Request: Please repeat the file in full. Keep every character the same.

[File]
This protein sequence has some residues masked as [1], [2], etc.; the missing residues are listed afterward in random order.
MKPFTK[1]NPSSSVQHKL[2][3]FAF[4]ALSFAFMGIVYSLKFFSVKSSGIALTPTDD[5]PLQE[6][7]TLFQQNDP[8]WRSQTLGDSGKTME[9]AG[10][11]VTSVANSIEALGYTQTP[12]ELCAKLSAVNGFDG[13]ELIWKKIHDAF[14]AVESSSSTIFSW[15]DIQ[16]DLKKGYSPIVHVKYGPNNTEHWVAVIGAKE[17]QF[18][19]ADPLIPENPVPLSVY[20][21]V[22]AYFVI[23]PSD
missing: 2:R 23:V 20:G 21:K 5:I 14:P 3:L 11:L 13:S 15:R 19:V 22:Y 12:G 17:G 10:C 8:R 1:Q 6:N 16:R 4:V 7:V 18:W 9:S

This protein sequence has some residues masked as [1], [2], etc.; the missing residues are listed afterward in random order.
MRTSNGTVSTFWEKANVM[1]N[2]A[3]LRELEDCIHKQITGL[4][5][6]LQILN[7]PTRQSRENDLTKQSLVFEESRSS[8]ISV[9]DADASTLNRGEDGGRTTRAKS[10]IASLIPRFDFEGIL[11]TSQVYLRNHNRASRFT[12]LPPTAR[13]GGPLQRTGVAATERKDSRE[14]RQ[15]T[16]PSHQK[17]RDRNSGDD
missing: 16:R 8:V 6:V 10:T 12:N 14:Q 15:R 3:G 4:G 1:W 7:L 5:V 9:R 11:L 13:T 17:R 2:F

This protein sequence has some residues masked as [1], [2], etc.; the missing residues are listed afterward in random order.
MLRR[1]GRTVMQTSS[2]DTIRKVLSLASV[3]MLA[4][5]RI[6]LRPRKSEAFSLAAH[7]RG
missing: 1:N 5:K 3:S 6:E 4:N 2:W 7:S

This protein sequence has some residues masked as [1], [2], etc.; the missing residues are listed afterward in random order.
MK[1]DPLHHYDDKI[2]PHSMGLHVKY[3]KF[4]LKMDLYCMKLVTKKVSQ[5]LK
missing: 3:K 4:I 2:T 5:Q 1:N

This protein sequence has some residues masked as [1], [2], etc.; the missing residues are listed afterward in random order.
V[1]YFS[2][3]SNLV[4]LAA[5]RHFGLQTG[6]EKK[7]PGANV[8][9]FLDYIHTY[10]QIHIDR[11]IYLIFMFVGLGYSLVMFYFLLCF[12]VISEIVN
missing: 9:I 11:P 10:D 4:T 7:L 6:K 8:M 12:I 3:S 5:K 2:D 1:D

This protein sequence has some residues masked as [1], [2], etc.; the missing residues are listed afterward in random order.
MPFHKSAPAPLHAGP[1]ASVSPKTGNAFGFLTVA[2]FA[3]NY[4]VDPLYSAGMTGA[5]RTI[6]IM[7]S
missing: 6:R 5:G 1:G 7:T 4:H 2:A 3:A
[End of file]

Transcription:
This protein sequence has some residues masked as [1], [2], etc.; the missing residues are listed afterward in random order.
MKPFTK[1]NPSSSVQHKL[2][3]FAF[4]ALSFAFMGIVYSLKFFSVKSSGIALTPTDD[5]PLQE[6][7]TLFQQNDP[8]WRSQTLGDSGKTME[9]AG[10][11]VTSVANSIEALGYTQTP[12]ELCAKLSAVNGFDG[13]ELIWKKIHDAF[14]AVESSSSTIFSW[15]DIQ[16]DLKKGYSPIVHVKYGPNNTEHWVAVIGAKE[17]QF[18][19]ADPLIPENPVPLSVY[20][21]V[22]AYFVI[23]PSD
missing: 2:R 23:V 20:G 21:K 5:I 14:P 3:L 11:L 13:S 15:R 19:V 22:Y 12:G 17:G 10:C 8:R 1:Q 6:N 16:R 4:V 7:V 18:W 9:S

This protein sequence has some residues masked as [1], [2], etc.; the missing residues are listed afterward in random order.
MRTSNGTVSTFWEKANVM[1]N[2]A[3]LRELEDCIHKQITGL[4][5][6]LQILN[7]PTRQSRENDLTKQSLVFEESRSS[8]ISV[9]DADASTLNRGEDGGRTTRAKS[10]IASLIPRFDFEGIL[11]TSQVYLRNHNRASRFT[12]LPPTAR[13]GGPLQRTGVAATERKDSRE[14]RQ[15]T[16]PSHQK[17]RDRNSGDD
missing: 16:R 8:V 6:V 10:T 12:N 14:Q 15:R 3:G 4:G 1:W 7:L 5:V 9:R 11:L 13:T 17:R 2:F

This protein sequence has some residues masked as [1], [2], etc.; the missing residues are listed afterward in random order.
MLRR[1]GRTVMQTSS[2]DTIRKVLSLASV[3]MLA[4][5]RI[6]LRPRKSEAFSLAAH[7]RG
missing: 1:N 5:K 3:S 6:E 4:N 2:W 7:S

This protein sequence has some residues masked as [1], [2], etc.; the missing residues are listed afterward in random order.
MK[1]DPLHHYDDKI[2]PHSMGLHVKY[3]KF[4]LKMDLYCMKLVTKKVSQ[5]LK
missing: 3:K 4:I 2:T 5:Q 1:N

This protein sequence has some residues masked as [1], [2], etc.; the missing residues are listed afterward in random order.
V[1]YFS[2][3]SNLV[4]LAA[5]RHFGLQTG[6]EKK[7]PGANV[8][9]FLDYIHTY[10]QIHIDR[11]IYLIFMFVGLGYSLVMFYFLLCF[12]VISEIVN
missing: 9:I 11:P 10:D 4:T 7:L 6:K 8:M 12:I 3:S 5:K 2:D 1:D

This protein sequence has some residues masked as [1], [2], etc.; the missing residues are listed afterward in random order.
MPFHKSAPAPLHAGP[1]ASVSPKTGNAFGFLTVA[2]FA[3]NY[4]VDPLYSAGMTGA[5]RTI[6]IM[7]S
missing: 6:R 5:G 1:G 7:T 4:H 2:A 3:A